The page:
‘Bully Breed’ Dogs

‘Bully breed’ dogs are sometimes the subject of legislation which limits or even bans ownership of these dogs.  Pit Bulls, Rottweilers & Mastiffs are often targeted because of their allegedly aggressive nature.

I’ll admit my experience with Pit Bulls is limited.  We found a stray Pit, thin as a rail, running loose in August of 2013.  She had a piece of clothesline that’d been chewed through as a collar and lead.  We caught her & put her in the back yard, and were going to put up some ‘found’ signs around the neighborhood.  The next day though, one of our neighbors stopped by & asked how long we’d had her, and told us they’d planned on putting her up on Craigslist for $20.  Naturally we took her in.

I’ll admit, I was a little concerned at first about having this ‘vicious’ Pit Bull around.  They do have a reputation of being ready to rip your arm off at the drop of a hat, so I kept an eye on her.

But Houlie’s about as far from that stereotype as you can get.  She’s a goofy dog who rolls on her back, wiggling back & forth for belly rubs, and will plant her foot on your hand so she can lick you.

We took her to an obedience class last year.  Sure, at 9 she’s got some bad habits, and we’re too easy on correcting some things.  But the trainer was very happy with how well she did.  Houlie might be a bit dog-aggressive with some dogs, but she’s pretty easily distracted from real issues.  While we were in class one day, a family came by who had a little boy who was afraid of dogs.  The instructor had us distract Houlie, and then had the boy pet her.  She had him on ‘ignore’ while taking the attention from us.

We’ve had people come over, too.  Neighbors, a plumber, and others are fine as long as we’re there with her.  But I don’t doubt she’d have a different attitude if someone came in uninvited.  When we went out of town for dad’s funeral last year, we put her in a kennel instead of chancing anything with our pet sitter.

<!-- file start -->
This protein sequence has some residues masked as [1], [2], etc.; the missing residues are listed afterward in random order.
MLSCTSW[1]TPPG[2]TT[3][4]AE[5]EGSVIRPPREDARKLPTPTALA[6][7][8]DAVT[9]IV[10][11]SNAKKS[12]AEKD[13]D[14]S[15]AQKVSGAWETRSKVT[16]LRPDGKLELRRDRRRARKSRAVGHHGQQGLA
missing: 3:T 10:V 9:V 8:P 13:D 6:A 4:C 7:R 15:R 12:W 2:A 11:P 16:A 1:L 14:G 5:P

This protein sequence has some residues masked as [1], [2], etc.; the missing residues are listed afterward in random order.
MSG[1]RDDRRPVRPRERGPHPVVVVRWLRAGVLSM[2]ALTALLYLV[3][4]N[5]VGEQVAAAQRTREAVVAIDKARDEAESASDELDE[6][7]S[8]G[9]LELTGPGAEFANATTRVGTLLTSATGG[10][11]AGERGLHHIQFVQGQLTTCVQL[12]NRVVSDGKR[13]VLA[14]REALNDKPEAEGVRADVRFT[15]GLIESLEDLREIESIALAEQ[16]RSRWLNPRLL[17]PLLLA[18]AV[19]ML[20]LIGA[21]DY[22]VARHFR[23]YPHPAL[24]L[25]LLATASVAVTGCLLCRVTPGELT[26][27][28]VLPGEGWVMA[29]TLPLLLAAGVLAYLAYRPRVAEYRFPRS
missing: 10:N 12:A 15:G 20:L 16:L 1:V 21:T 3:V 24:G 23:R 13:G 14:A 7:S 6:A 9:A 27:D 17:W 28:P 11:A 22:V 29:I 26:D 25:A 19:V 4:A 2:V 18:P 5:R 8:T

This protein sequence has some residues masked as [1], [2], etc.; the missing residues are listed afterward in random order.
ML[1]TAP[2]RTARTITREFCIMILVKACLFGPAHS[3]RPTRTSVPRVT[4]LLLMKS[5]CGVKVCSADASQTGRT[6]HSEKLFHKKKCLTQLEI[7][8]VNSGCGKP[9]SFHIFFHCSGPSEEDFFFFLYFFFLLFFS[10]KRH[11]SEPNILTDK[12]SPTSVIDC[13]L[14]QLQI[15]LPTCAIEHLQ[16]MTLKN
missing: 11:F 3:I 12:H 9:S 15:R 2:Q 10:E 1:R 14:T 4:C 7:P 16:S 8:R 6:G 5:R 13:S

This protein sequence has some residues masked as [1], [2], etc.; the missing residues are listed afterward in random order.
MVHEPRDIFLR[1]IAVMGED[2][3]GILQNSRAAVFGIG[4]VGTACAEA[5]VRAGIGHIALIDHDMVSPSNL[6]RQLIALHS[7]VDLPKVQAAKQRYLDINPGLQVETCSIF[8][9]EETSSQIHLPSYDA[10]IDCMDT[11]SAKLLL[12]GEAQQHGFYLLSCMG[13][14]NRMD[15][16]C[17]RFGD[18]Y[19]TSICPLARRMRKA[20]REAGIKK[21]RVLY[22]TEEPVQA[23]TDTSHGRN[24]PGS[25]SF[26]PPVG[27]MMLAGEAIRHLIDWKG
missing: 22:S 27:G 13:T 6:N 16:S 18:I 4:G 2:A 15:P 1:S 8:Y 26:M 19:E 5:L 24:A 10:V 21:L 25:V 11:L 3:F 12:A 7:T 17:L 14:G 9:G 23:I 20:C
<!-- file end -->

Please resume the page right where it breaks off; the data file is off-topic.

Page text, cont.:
We did try to adopt her out to a co-worker.  She had a dog of her own, and there were some issues there.  Houlie didn’t hurt the other dog, but she did have him pinned, with her jaws around his throat.  The behavior specialist at the Humane Society said that she understood the concern, but also knew that it showed Houlie was restraining because the dog was never hurt.  Houlie’s been very good with the cats- the only time she’s snapped is when one of them’s swatted her first.

Any dog can be aggressive, and the more powerful breeds like Pit Bulls certainly can cause more damage than, say a chihuahua or a terrier.  But to outright ban a dog that can be so gentle, and which historically was a protector of the family, is silly.

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2 Responses to ‘Bully Breed’ Dogs

  1. Excellent observations! I appreciate you telling your experiences for our breed.

    • mfhorn says:

      Thanks! I never expected to be getting a dog off the streets, let alone a ‘vicious’ pit bull. She’s such a goofy girl!

      Unfortunately, she’s developed cancer. We won’t be able to go through anything like chemo, since it’d involve multiple trips over 200 miles, and spending around $3,000 that we just don’t have. We’ll make her comfortable as long as we can, though.

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